Guide To Fishing Photography

It never fails to amaze me how, as specimen anglers, we can spend hundreds of pounds - often thousands - buying the finest tackle available in pursuit of our quarry, before spending just as many hours trying to bank that fish of a lifetime, yet when we do eventually get a result we often fail to get a photograph that does the fish, or the effort required to bank it, any justice at all.

I remember well when I got the images back of my first UK twenty pounders; I’d waited so long to catch them before typically bagging two in one session, but when I saw my mate's handy work with the camera the shots were terrible – I was gutted! Eventually, I managed to get a local image house to work their magic, but by following a few basic principles they could have been right first time. So in this piece, I’ll give you a few tips to take a great shot - even better, make sure your angling companions read this article to ensure they get a great image of your fish on the bank!

We’ve all seen it – the headless angler – fish and body intact but head removed, or worse still, the entire angler but only half a fish! In truth there’s no excuse for it nowadays, as all cameras have decent viewfinders, digital cameras in particular, but like getting most things right in angling, getting that perfect image takes a little planning and forethought.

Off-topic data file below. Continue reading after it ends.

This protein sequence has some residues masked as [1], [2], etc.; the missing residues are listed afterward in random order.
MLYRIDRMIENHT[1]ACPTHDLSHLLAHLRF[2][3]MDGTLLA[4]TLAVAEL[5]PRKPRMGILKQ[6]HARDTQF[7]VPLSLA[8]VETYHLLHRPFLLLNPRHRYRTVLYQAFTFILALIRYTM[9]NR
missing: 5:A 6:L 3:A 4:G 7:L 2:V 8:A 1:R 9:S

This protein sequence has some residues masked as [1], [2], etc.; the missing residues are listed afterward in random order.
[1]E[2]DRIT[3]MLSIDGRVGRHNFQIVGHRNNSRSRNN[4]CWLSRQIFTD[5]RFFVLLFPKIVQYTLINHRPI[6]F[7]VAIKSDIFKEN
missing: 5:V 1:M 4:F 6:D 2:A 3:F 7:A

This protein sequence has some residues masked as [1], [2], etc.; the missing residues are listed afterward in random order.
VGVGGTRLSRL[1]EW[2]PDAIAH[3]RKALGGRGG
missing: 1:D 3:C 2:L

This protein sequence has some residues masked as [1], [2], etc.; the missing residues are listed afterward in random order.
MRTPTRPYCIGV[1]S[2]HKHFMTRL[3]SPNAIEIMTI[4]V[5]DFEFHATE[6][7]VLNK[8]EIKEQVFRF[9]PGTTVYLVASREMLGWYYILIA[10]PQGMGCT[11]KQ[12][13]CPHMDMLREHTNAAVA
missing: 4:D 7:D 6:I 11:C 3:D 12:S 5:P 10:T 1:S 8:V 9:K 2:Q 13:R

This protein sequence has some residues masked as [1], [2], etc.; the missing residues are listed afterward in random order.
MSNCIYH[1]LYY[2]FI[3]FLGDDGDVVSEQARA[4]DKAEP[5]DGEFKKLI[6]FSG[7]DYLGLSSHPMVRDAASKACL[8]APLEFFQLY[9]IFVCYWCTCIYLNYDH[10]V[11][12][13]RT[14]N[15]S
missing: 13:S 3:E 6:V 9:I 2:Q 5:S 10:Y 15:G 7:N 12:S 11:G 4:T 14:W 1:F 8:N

Think Ahead
The first tip is to think ahead – make sure you’ve packed the camera! It sounds daft, I’m sure you’ll agree, but if I had a pound for every time I’ve heard somebody say that they forgot to pack their camera when I enquire about images of their big catch.... To me, a camera is an integral part of my fishing equipment and I never leave home without it. It’s always left in my tackle bag, so it can’t be left behind. If your camera is a communal one, get another! They really don’t cost the earth with decent digitals available for as little as £30.00 and 35mm even cheaper.

Also important is to ensure it will work when needed. If it’s film, make sure you have a spare film, if digital make sure the memory card is in it, and if it requires batteries make sure they have some juice. As an angling writer, I use my camera on a daily basis and have found rechargeables are the best way forward. I have several sets and it’s become a simple routine to swap them over when ever I leave for a session.